Posted by St Michael's College, Adelaide
on 6 March 2019
Since 2016 our Sustainability Officer and her father, Nick Mercurio (who is an old scholar from the Class of 1968) have brought the Italian tradition of making sauce to St Michael's College Primary Campus, we call the annual event 'De La Sauce Day'. The boys all have jobs to do on the day and work together to make the sauce. Not only does this day bring back an important cultural tradition, it teaches students at St Michael's to learn safe and hygienic work practices in the kitchen, while the older students explore the mathematics behind the production. It also launches the kitchen garden cooking program each year.
I've been making sauce since I was a child. It's an Italian tradition which we brought to Adelaide from my birth place, San Giorgio La Molara. When I was a child we made our own sauce, wine, prosciutto and sausages in our old packing shed on our celery farm.
We would grow our own roma tomatoes, especially for sauce making, and every February the family would come together for the big cooking day.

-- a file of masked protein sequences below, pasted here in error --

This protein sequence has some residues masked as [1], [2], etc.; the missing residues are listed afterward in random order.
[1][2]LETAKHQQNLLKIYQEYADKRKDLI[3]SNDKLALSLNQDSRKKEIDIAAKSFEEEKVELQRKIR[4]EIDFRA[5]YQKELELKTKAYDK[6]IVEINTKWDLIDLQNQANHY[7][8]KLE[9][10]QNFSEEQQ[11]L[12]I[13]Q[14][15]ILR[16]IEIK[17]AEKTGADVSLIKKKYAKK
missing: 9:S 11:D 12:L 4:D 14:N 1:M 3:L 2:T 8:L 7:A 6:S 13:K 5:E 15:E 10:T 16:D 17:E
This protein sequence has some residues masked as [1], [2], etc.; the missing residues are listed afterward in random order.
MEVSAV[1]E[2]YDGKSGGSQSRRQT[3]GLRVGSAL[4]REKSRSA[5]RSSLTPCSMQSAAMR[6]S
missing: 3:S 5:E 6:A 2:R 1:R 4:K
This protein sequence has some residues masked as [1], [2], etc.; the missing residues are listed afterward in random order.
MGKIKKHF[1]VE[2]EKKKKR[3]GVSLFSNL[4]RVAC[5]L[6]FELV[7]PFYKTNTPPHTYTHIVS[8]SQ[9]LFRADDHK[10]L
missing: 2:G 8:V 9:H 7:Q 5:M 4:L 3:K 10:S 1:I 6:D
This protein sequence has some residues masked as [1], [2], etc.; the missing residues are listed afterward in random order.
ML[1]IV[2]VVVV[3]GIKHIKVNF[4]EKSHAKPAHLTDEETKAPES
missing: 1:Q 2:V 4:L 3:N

We all had jobs, just like you do chief bottle washer, chief selector of tomatoes, chief cooker of tomatoes, chief separator of tomatoes from the skin, chief inserter of the basil into the bottles, chief salt dispenser, chief bottle sealer and chief placer into the cauldron. The head of the production line was always my mum Bisnonna. We did this for many years with my cousins and later with my own kids (yes your parents). It is a day where we all come together, work, sing songs, eat and remember our heritage.
Since February 2016 we have brought the tradition alive at St Michael's College. Lachlan Hoy, one of our Youth Environmental Leaders, penned the name 'De La Sauce', which began the annual event. Every year since we coincide the day with Shrove Tuesday and it has turned out to be a wonderful time to get together and live, breathe and most importantly 'taste' one of our wonderful Italian traditions! Not only does this day bring back an important cultural tradition, it teaches students at St Michael's to learn safe and hygienic work practices in the kitchen, while the older students explore the mathematics behind the production. It also launches our kitchen garden cooking program each year.
Why start this tradition at St Michael's?
I too went to St Michael's from 10 years of age graduating in 1968. My son and nephews went there and now you and your cousins. I have so many wonderful memories of my time at school so when your mum asked me for advice on the sauce making process I readily volunteered to make it happen. I am so happy that I have been able to reconnect and give back to our strong school community to keep this Italian tradition alive!
I hope that De La Sauce Day will be a tradition that you will continue for many years to come.